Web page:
New York Times executive editor Bill Keller thinks the death of narrative journalism has been greatly exaggerated—and he brought some examples to Boston University’s 2010 narrative conference Saturday to prove it:

A man standing in line at a store, scrolling through Dexter Filkins’ 10,000-word magazine cover story on Afghanistan, for instance—on his Blackberry.

The lede of Gene Weingarten’s Pulitzer-winning feature on parents who inadvertently left their sleeping children to die in overheated cars, which he read out loud during his Saturday keynote address . . . then defied a listener not to want to turn the page.

Keller also read Times writer Dan Barry’s 761-word sprint about a man who caught a baby from a two-story drop to save it from burning in a house fire in 2004, a story that stuck with Keller, even though Barry’s use of the words “wafting” and “roiling” felt too much like “writing with a capital W.” (Another Keller pet peeve: long anecdotes that scream, “Look at me! I’m writing!”)

He may not be outright cheerful about the fate of long-form journalism, but he’s hopeful. It’s maybe even time for people to quit asking him how he’s doing “in a hushed tone you use for someone who’s just been through rehab or divorce.”

Keller’s main qualm about narrative writing: There’s just so much bad narrative out there, stories that indulge the writer while ridiculing the subject; articles devoid of rigorous reporting, complexity, rich characters and scenes.

He held up David Barstow’s riveting 5,700-word account of the murder of abortion doctor George Tiller. It worked because it was full of “enlightening ambiguity,” with three-dimensional anti-abortion activists as well as a flawed victim.

Keller shot down what he called three “perceived existential threats” to narrative writing:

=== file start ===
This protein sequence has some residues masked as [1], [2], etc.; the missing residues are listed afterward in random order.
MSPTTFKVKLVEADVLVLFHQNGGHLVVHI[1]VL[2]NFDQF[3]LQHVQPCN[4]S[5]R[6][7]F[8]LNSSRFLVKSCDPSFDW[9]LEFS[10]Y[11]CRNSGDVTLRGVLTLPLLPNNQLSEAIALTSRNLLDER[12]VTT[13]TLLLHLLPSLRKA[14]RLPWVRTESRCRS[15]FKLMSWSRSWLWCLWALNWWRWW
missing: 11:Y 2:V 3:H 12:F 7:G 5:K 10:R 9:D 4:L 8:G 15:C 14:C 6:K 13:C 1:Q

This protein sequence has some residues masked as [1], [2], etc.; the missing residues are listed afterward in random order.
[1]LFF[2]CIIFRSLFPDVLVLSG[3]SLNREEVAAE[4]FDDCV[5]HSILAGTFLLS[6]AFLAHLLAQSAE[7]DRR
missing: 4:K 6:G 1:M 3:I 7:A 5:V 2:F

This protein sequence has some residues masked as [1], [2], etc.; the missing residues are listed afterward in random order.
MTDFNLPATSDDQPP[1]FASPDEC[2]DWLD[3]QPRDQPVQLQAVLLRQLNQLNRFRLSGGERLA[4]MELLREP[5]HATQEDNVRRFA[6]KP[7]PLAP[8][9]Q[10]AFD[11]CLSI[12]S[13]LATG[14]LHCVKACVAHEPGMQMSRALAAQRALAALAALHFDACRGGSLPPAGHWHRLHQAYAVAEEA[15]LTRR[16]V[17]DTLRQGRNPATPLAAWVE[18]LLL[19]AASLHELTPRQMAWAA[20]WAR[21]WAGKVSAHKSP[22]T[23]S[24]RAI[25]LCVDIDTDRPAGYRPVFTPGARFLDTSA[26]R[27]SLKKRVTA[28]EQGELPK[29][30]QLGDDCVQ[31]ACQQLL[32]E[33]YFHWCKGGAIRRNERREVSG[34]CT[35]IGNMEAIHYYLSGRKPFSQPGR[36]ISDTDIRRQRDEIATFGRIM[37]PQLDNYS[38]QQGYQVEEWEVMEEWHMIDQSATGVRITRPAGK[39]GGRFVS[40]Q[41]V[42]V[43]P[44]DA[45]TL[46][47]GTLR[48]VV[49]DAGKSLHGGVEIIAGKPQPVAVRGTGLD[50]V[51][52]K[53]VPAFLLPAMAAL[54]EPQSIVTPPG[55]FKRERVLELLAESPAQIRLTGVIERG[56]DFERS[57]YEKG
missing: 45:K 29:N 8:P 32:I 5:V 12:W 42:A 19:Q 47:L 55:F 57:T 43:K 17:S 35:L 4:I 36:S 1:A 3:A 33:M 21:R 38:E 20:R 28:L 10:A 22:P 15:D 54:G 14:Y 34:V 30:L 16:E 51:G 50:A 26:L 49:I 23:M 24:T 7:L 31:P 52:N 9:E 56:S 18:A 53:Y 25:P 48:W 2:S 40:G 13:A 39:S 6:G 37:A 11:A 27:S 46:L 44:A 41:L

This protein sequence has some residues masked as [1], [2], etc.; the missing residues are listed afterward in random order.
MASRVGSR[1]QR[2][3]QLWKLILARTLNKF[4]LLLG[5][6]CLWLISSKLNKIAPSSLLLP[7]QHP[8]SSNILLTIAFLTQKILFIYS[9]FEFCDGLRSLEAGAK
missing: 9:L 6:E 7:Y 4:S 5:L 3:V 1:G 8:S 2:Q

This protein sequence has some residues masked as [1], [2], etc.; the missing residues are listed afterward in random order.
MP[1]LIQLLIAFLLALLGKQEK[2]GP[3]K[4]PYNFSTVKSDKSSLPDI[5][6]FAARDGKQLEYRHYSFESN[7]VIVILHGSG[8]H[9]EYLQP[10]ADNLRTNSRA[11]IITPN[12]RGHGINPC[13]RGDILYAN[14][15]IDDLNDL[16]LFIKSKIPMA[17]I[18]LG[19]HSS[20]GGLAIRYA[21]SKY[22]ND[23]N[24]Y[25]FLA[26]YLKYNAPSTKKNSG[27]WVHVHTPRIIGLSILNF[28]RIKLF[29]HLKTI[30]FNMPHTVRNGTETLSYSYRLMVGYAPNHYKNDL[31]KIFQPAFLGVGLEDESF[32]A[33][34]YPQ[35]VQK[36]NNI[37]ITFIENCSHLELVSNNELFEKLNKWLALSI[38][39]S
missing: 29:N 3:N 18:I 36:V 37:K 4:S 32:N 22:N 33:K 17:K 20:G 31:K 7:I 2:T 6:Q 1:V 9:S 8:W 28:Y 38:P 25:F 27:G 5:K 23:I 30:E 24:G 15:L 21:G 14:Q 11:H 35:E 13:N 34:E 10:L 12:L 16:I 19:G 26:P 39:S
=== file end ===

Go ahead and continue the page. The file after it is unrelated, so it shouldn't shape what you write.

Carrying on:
The decline of publishing and economic stresses that have led to newsroom downsizing and the dumbing-down of copy. Wall Street Journal editor Robert Thompson may think there’s no more room for stories that “have the gestation of a llama”—which is a year, according to Keller’s research. But Keller declared au contraire, citing the Timescollaboration with Pro Publica on doctor-assisted death in a New Orleans hospital post-Katrina, which won a Pulitzer for investigative reporting.

“We’re feeling a little more hopeful about our life expectancy,” he said. “Our ad revenues are beginning to rebound.” (Keller later worked in another jab at the WSJ: “Just because we’re nice to people we might want to partner with doesn’t mean we don’t want to kick the shit out of Rupert Murdoch.”)

Steve Jobs’ claim that people don’t read anymore (a claim Jobs made in 2008). Keller cited the way his paper’s long-form stories routinely make the list of most e-mailed articles. “Not only has the Web not killed narrative, but it’s pushed it out to people who don’t have home delivery.”

Story link sharing via Twitter and Facebook help, too, as does the Times’ embracing of online storytelling. Here, he showed Tom Bissell’s “Climbing Kilimanjaro” interactive graphic as well as reporter/videographer C.J. Chivers’ “An Afghan Farmer or Bombmaker?” video.

“Jobs said people don’t read anymore two years ago—before he introduced the iPad. . . . But I see the iPad and imitators bringing about a renaissance in the kind of journalism we’re talking about.”

The notion that newspapers’ authority is falling into disfavor as crowdsourcing and user-generated content trump professional journalism. While it’s good that the conversation isn’t as one-sided as it once was, Keller believes readers get what they pay for from citizen journalism. “If I need my appendix out, I’m not going to go to a citizen surgeon.”

What persuades him that Wikipedia and Digg won’t put narrative out of business is the ability of writers like Filkins to write in a voice that “no algorithm can imitate.”

“The human yearning for great stories, writing them and reading them, is just not so easily extinguished,” Keller said.

Beth Macy is a 2010 Nieman Fellow for Journalism at Harvard. Macy covered Gay Talese’s keynote speech from the same conference for the Storyboard, and she blogs at, where you can find more details on the Boston University conference, as well as her thoughts on life, reporting and narrative journalism.

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